Sym­phony Vil­lage Out­reach makes do­na­tions

The Star Democrat - - LOCAL - By KRIS­TIAN JAIME [email protected]­

— Sym­phony Vil­lage Out­reach made a pair of $1,000 do­na­tions to the Drug Free Coali­tion and Cross­roads Com­mu­nity Inc. Mon­day, Feb. 4, to con­tinue ef­forts against the opi­oid cri­sis in the county.

Queen Anne’s County Sher­iff Gary Hof­mann joined John Plaskon, ex­ec­u­tive di­rec­tor of Cross­roads, to ac­cept the do­na­tions. The funds were raised by Sym­phony Vil­lage Out­reach with a card party at­tended by an es­ti­mated 110 pa­trons gath­er­ing for fa­vorites such as bridge, maj jong, canasta, domi­nos, Scrabble, and Hand and Foot.

The decade-long tra­di­tion joins two other fundrais­ers they have through­out the year to col­lect money for county non­profit or­ga­ni­za­tions. The 11-mem­ber board, which boasts an es­ti­mated 22 mem­bers, votes on the best char­i­ties for that year.

“I want to tell you how much it means that (Sym­phony Vil­lage Out­reach) sup­ports the ef­forts of QAC Goes Pur­ple,” Hof­mann said. “It has been an ef­fort that has touched ev­ery sin­gle one of of our lives. Any­thing we can do to cre­ate aware­ness and ed­u­ca­tion af­fects en­force­ment. When we started the pur­ple cam­paign, we got a grant from the state. That was for aware­ness ef­fort and it worked.”

Hof­mann said in­ter­ven­tion in cases of ad­dic­tion is best be­fore the in­di­vid­ual has hit rock bot­tom.

The Drug Free Coali­tion, founded Oc­to­ber 2003, aims to “ad­vo­cate for a com­pre­hen­sive al­co­hol and other licit and il­licit drug pre­ven­tion ini­tia­tives in Queen Anne’s County, and to work with other agen­cies, pub­lic or pri­vate, or state and lo­cal gov­ern­ments and the com­mu­nity at large to iden­tify pro­grams, re­sources, and un­met needs in (the county).”

Most re­cently, it joined with the Queen Anne’s County Sher­iff’s Of­fice in Septem­ber 2018 for QAC Goes Pur­ple to spot­light the spike in opi­oid ad­dic­tion and deaths due to over­dose.

Since the start of 2019, to­tal opi­oid-re­lated calls to both Centreville po­lice and the sher­iff’s of­fice have in­cluded six sus­pected non­fa­tal over­doses and two fa­tal over­doses.

“We reached out to the high schools last year with Chris Her­ren as the speaker. This year, we’re reach­ing out to mid­dle schools and high school ath­letes with the sher­iff talk­ing to them. We have many good things in the works,” said War­ren Wright, chair­per­son for Queen Anne’s County Drug Free Coali­tion.

Statewide, the Mary­land Depart­ment of Health re­leased data for un­in­ten­tional drug and al­co­hol-re­lated in­tox­i­ca­tion deaths through the se­cond quar­ter of 2018. Dur­ing this six-month pe­riod, which in­cluded Jan­uary through June of 2018, there were 1,325 to­tal un­in­ten­tional in­tox­i­ca­tion deaths, a 12 per­cent in­crease over the same pe­riod in 2017. Of these, 1,185 were opi­oid-re­lated deaths in the state, in­clud­ing 1,038 fen­tanyl-re­lated deaths.

More than three-quar­ters of all over­dose deaths in 2018 in­volved fen­tanyl, a trend that has con­tin­ued since the first quar­ter of 2017, when the num­ber of fen­tanyl-re­lated deaths first ex­ceeded the num­ber of heroin-re­lated deaths.

The other re­cip­i­ent of the do­na­tion was Cross­roads Com­mu­nity Inc., which was in­cor­po­rated in 1984. The fledgling or­ga­ni­za­tion ini­tially was charged with pro­vid­ing psy­choso­cial re­ha­bil­i­ta­tion ser­vices to adults with se­ri­ous and per­sis­tent men­tal ill­ness who lived in Kent and Queen Anne’s coun­ties.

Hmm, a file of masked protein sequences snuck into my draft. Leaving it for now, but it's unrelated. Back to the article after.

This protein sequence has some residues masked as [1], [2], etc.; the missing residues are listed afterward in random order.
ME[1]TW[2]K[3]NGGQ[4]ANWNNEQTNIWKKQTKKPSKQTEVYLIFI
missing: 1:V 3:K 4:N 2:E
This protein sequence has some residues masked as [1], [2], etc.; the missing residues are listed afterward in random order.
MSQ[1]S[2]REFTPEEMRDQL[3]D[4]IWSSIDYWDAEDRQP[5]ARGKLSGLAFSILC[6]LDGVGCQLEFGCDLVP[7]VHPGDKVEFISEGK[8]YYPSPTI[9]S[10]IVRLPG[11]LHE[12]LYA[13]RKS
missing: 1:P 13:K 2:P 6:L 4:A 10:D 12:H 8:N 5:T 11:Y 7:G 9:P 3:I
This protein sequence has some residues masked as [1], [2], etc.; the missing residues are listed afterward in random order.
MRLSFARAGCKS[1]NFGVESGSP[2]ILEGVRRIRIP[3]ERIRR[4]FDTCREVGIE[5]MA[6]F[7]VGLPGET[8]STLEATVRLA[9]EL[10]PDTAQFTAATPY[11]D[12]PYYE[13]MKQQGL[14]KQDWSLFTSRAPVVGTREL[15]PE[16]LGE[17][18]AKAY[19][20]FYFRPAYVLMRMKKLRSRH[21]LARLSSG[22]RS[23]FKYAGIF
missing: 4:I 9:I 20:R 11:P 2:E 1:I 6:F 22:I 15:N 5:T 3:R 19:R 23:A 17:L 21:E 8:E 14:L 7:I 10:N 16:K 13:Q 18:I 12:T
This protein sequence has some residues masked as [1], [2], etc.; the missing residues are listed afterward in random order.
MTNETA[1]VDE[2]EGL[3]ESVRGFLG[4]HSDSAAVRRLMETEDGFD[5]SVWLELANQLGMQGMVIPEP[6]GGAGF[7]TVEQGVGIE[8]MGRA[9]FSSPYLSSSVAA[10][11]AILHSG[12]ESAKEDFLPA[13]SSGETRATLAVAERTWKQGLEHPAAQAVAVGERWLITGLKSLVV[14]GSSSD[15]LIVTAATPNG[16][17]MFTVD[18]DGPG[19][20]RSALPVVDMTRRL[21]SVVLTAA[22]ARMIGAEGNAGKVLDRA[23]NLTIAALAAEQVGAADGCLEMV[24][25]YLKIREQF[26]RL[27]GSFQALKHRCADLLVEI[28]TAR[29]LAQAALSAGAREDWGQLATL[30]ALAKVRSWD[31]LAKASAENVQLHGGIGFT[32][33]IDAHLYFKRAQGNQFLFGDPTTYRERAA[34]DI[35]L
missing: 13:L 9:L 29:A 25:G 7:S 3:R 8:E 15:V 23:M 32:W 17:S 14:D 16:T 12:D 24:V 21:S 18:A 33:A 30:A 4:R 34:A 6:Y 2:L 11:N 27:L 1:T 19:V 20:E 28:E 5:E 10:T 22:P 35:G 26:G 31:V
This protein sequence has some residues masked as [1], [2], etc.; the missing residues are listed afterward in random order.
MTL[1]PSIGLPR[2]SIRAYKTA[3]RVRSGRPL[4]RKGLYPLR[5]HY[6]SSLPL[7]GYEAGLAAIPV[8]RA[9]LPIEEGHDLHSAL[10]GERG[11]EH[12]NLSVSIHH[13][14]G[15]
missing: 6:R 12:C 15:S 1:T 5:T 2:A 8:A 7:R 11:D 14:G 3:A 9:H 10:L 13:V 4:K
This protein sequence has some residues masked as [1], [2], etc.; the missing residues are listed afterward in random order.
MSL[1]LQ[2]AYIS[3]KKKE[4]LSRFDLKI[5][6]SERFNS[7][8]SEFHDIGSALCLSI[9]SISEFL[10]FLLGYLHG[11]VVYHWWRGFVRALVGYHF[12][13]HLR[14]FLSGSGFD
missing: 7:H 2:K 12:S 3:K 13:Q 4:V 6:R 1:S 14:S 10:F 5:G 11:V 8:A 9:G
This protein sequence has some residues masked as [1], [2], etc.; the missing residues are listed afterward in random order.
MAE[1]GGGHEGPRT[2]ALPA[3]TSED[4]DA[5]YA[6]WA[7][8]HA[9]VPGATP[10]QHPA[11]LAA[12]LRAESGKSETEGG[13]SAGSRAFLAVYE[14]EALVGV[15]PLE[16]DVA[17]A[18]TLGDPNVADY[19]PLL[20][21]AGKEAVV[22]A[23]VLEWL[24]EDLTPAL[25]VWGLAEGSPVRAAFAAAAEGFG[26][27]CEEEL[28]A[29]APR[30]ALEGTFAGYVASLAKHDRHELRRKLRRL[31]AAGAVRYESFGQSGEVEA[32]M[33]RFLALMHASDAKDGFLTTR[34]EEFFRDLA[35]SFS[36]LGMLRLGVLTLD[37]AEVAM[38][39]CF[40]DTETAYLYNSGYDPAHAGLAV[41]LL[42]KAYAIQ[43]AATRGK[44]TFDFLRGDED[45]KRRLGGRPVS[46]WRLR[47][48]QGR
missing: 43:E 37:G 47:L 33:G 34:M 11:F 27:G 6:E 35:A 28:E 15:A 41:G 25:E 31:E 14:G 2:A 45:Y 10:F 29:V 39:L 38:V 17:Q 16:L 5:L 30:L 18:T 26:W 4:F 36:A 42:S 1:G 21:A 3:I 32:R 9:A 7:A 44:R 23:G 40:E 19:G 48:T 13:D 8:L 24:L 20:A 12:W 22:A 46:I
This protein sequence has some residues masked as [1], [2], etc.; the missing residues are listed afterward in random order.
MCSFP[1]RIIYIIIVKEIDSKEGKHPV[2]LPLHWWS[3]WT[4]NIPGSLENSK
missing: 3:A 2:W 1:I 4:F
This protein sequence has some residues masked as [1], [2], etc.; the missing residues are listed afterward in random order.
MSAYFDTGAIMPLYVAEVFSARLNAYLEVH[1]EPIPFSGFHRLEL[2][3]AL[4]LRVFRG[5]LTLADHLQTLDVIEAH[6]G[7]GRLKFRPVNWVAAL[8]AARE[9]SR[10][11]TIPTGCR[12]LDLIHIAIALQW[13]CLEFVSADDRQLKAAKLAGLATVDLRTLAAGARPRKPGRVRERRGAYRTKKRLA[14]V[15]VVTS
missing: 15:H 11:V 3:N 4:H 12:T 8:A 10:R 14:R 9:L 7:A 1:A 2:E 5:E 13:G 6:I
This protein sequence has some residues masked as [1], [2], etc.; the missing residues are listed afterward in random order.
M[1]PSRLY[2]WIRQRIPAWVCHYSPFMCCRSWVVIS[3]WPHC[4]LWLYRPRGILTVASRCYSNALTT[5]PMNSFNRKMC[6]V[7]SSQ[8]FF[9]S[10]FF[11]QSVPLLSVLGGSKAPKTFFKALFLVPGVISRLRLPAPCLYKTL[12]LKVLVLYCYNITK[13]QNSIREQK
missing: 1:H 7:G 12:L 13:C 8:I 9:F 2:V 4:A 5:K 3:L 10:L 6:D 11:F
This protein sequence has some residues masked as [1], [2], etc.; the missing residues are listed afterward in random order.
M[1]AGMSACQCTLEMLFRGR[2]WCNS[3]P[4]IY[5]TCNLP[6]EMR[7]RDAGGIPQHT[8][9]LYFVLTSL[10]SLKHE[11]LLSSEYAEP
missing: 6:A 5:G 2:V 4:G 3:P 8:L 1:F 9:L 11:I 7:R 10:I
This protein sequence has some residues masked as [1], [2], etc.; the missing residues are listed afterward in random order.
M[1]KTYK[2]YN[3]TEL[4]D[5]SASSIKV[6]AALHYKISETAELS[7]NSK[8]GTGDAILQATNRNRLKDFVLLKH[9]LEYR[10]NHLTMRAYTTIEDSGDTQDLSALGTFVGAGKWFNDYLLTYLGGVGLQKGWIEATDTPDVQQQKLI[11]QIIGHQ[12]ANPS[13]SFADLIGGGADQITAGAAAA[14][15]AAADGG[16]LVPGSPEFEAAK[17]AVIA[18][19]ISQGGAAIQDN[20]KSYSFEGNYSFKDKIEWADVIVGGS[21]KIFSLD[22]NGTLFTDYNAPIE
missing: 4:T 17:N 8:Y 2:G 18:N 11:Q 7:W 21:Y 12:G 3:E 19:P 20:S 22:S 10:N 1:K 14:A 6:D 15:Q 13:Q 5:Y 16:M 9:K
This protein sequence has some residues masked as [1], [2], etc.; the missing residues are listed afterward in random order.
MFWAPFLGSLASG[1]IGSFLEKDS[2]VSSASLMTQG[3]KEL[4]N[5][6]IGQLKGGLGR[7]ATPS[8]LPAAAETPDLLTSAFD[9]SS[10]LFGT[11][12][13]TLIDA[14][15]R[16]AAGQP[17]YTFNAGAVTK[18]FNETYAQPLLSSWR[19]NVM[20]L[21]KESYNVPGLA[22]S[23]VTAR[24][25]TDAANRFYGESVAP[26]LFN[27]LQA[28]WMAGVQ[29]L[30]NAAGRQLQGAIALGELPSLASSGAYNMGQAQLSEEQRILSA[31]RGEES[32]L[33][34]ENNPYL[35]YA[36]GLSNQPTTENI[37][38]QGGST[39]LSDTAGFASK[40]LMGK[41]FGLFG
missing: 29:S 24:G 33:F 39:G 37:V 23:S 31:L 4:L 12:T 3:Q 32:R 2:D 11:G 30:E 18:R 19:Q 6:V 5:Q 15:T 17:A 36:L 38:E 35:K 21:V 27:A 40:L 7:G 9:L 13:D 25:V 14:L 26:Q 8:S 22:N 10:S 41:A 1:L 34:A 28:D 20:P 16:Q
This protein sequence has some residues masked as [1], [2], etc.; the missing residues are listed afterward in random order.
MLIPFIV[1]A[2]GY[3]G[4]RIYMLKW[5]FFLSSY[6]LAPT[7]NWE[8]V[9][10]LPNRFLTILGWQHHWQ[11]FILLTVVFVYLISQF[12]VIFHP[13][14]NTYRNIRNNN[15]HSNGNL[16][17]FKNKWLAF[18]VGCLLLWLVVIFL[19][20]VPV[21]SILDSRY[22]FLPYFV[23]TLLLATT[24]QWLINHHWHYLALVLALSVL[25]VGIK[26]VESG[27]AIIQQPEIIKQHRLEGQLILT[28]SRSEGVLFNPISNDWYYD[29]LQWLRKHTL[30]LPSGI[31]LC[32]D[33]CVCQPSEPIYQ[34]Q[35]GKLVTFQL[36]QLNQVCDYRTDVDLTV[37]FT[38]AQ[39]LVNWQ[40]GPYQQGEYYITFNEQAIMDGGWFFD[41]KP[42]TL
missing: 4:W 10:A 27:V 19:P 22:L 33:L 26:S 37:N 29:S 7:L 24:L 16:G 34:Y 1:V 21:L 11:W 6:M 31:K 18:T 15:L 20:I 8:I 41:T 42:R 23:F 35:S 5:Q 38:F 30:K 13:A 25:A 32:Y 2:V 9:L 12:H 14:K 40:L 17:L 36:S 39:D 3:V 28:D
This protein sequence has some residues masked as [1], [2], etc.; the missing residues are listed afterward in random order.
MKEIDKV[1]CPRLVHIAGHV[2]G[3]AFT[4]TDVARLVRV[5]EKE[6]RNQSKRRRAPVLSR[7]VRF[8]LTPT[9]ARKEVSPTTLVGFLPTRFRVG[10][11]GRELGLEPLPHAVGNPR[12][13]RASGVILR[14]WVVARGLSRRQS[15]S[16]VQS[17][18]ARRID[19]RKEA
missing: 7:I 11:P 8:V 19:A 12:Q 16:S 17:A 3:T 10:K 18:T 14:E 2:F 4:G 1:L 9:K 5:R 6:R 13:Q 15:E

“We treat peo­ple with men­tal ill­ness and of­ten they have con­cur­rent is­sues with ad­dic­tion,” Plaskon said. “The fund­ing we get is for ser­vices and there are an­cil­lary costs like a new set of clothes for some­one for a job in­ter­view, or med­i­cal vis­its. They even in­clude res­i­den­tial pro­grams for clients and for that we thank (Sym­phony Vil­lage) very much.”

Cross­roads now pro­vides a full ar­ray of psy­chi­atric re­ha­bil­i­ta­tion ser­vices to adults and chil­dren and case man­age­ment ser­vices to adults through­out five mid-shore coun­ties. In 2009, Cross­roads ex­panded to also pro­vide clin­i­cal ser­vices through its clinic, Cor­sica River Men­tal Health Ser­vices.

From July 1, 2017, through June 30, 2018, 233 in­di­vid­u­als were served, a to­tal of 229 vol­un­teer hours were amassed, and there was a sum of $56,073 in grants and con­tri­bu­tions.

Ac­cord­ing to data col­lected by Cross­roads, among those who re­ceive treat­ment for men­tal health is­sues, 70 to 90 per­cent of in­di­vid­u­als have sig­nif­i­cant re­duc­tion of symp­toms and im­proved qual­ity of life. An es­ti­mated 45 to 60 per­cent sus­tain com­plete re­mis­sion, even from such de­bil­i­tat­ing ill­nesses as schizophre­nia, clin­i­cal de­pres­sion and bipo­lar dis­or­der.

In­ter­est for the next card party al­ready is strong, with Sym­phony Vil­lage Out­reach mak­ing plans for the event, or­ga­niz­ers said.

“I’m glad that we can give these do­na­tions. The card party is some­thing we’ve done for 10 years now, and it’s a re­ally big fundraiser for us,” said Car­lene Cook, chairp­man of the card party.


From left, War­ren Wright, chair­per­son for Queen Anne’s County Drug Free Coali­tion, Queen Anne’s County Sher­iff Gary Hof­mann, Sue Can­field, pres­i­dent of the Sym­phony Vil­lage Out­reach, mem­bers of the or­ga­ni­za­tions, Car­lene Cooke, chair­per­son of the card party, John Plaskon, ex­ec­u­tive di­rec­tor of Cross­roads Com­mu­nity Inc., and Ma­jor Dwayne Board­man, chief deputy of the Queen Anne’s County Sher­iff’s Of­fice, gath­ered to re­ceive char­i­ta­ble do­na­tions.

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